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Public finance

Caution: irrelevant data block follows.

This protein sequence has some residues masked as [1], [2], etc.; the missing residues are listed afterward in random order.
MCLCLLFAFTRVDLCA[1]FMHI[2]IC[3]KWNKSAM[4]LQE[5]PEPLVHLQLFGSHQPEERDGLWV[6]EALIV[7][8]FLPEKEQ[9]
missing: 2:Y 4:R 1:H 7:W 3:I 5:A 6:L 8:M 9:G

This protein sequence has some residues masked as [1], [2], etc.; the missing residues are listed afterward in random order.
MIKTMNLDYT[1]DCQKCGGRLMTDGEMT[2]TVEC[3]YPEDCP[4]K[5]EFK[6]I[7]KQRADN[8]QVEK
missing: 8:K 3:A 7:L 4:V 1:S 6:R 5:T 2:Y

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Due Budget deficit, Public Debt and the Risks of Voluminous Debt Quite simply, a government running under a budget deficit operates/expends in excess of its total revenue collections. As a result, the extra expenditures are financed by the government borrowings through the issuance of government debt, either internally or to external investors. Public debt, thus, sums up the overall stock of outstanding IOUs issued by the government in the past and not yet serviced (Diamond 1126). Intuitively, public debt equals the cumulative net borrowing by the government from the public over time, and that the annual budget deficit accruals are just but the current period additions (year, quarter, month, etc.) to the total outstanding public debt. It is an obvious fact that the current disorder of public finances of industrial countries, particularly the United States and those in the Euro-zone, is a dilemma with a strength-supping dimension that only compares to the aftermath of WWII. Notwithstanding the austerity measures, economic stabilization that resulted into fairly rapid reduction of debt/GDP ratios after WWII seems rather unlikely. With the aging populations significantly adding to the fiscal burden of the high public debt induced by the 1930s Great Recession and exacerbated by the subsequent crises, the United States and Euro-countries are staring at a challenge that will not disappear any soon. The consequential impact of public debt build ups can well be understood from the perspective of economic sovereign debt crises as well as the subsequent exit strategies sought after to salvage a nation(s) from complete collapse as was the case with the defunct USSR. The bulging government debt has been a remarkable trend over the past decades, possibly due to the ever expanding size of governments. For the developed world in particular, the general growth of the government expenditure was more of a 20th century phenomenon. The average size of governments for thirteen industrial countries increased from approximately one eighth of their GDP in 1913 to almost half in the early 1990s (Tanzi and Schuknecht 165). Concurrently, the average public debt-to-GDP ratio shot up considerably for both big and small governments at the end of the period and beyond. Besides the size of governments, economic and financial crises have also had their fair share of government debt build-ups. The Great depression of 1930s, the post-World War II financial crises and the recent 2008-2009 financial crisis all left signs of considerable strains on public debt thereby throwing managerial aspects of public finances of many countries into disarray. From a marginal 0. 6 percent of the GDP in 2007, the euro area governments’ deficit ratio not only rose to a new level high touching on the 6. 5 percentage mark in 2010/2011 after the recent financial meltdown, but has also left a trail of miseries that still threaten to turn back the tide of the global economic gains made this far. Though under control, the euro crisis has eroded fiscal sustainability in the euro-zone to dangerous levels that the effects would certainly linger on both in the medium and longer term. Even though the national debt is created as a counter-cyclical measure “ in spite of the possible monetary policy remedies that ensures the rebalancing of interest rates to its lowest feasible levels” (Modigliani 753), public debt increases is generally not a costless undertaking for future generations despite the short-term beneficial effects to the current generation. Ceteris paribus, there is no doubt that the current dwindling economic prospect of the United States is a consequential aftershock of the many years of increases in the public debt-to-GDP ratio. Noteworthy, theoretical literature points to a negative relationship between public debt and economic growth with possible deleterious effects on the private savings. Accumulated national debt is a burden that comes in the form of direct crowding-out effect that consequently reduces the flow of income from private capital (Diamond 1133-5). In his theory of “ debt overhang”, Krugman (253-5) argues that public debt accumulations only promote investments up to a certain threshold beyond which a debt overhang activates negative pressure on investors’ readiness to provide capital, a scenario that automatically dampens any potential gains in output growth. Through the impact of taxable payments needed to finance interest accruals on the public debt, the surcharges ultimately diminish the available lifetime consumption of the current generation taxpayers, over and above their savings, and thus the available capital stock. The genesis of the 2008/2009 financial meltdown and the Greek’s debt crisis culminating into a Euro crisis are clear pointers that the fiscal and financial dynamics of many countries, particular the industrial world, carry characteristics of crisis situations which demand tougher policy responses. Notably, the average debt-to-GDP ratios of many euro-countries had already crushed the minimum borrowing threshold and that the detrimental impact on their entire GDP growth momentum in the form of a crisis was just but a formality in waiting. The evidence may as well constitute warning signals for the United States to restructure its economic policies in favor of swift implementation of ambitious strategies for proper debt reduction. The fear of fiscal consolidation measures due to their unpopular nature with the voters only serves to undermine growth prospects in the long run with additional burden on fiscal sustainability. Work cited Diamond, Peter A. “ National Debt in a Neoclassical Growth Model.” American Economic Review 55. 5 (1965): 1126-1150. Print. Krugman, Paul. “ Financing vs. Forgiving a Debt Overhang: Some Analytical Notes.” Journal of Development Economics 29 (1988): 253-268. Print. Modigliani, Franco. “ Long-Run Implications of Alternative Fiscal Policies and the Burden of the National Debt.” Economic Journal, 71. 284 (1961): 730-755. Print. Tanzi, Vito and Schuknecht, Ludger. “ Reconsidering the Fiscal Role of Government: The International Perspective.” The American Economic Review 87. 2 (1997): 164–68. Print.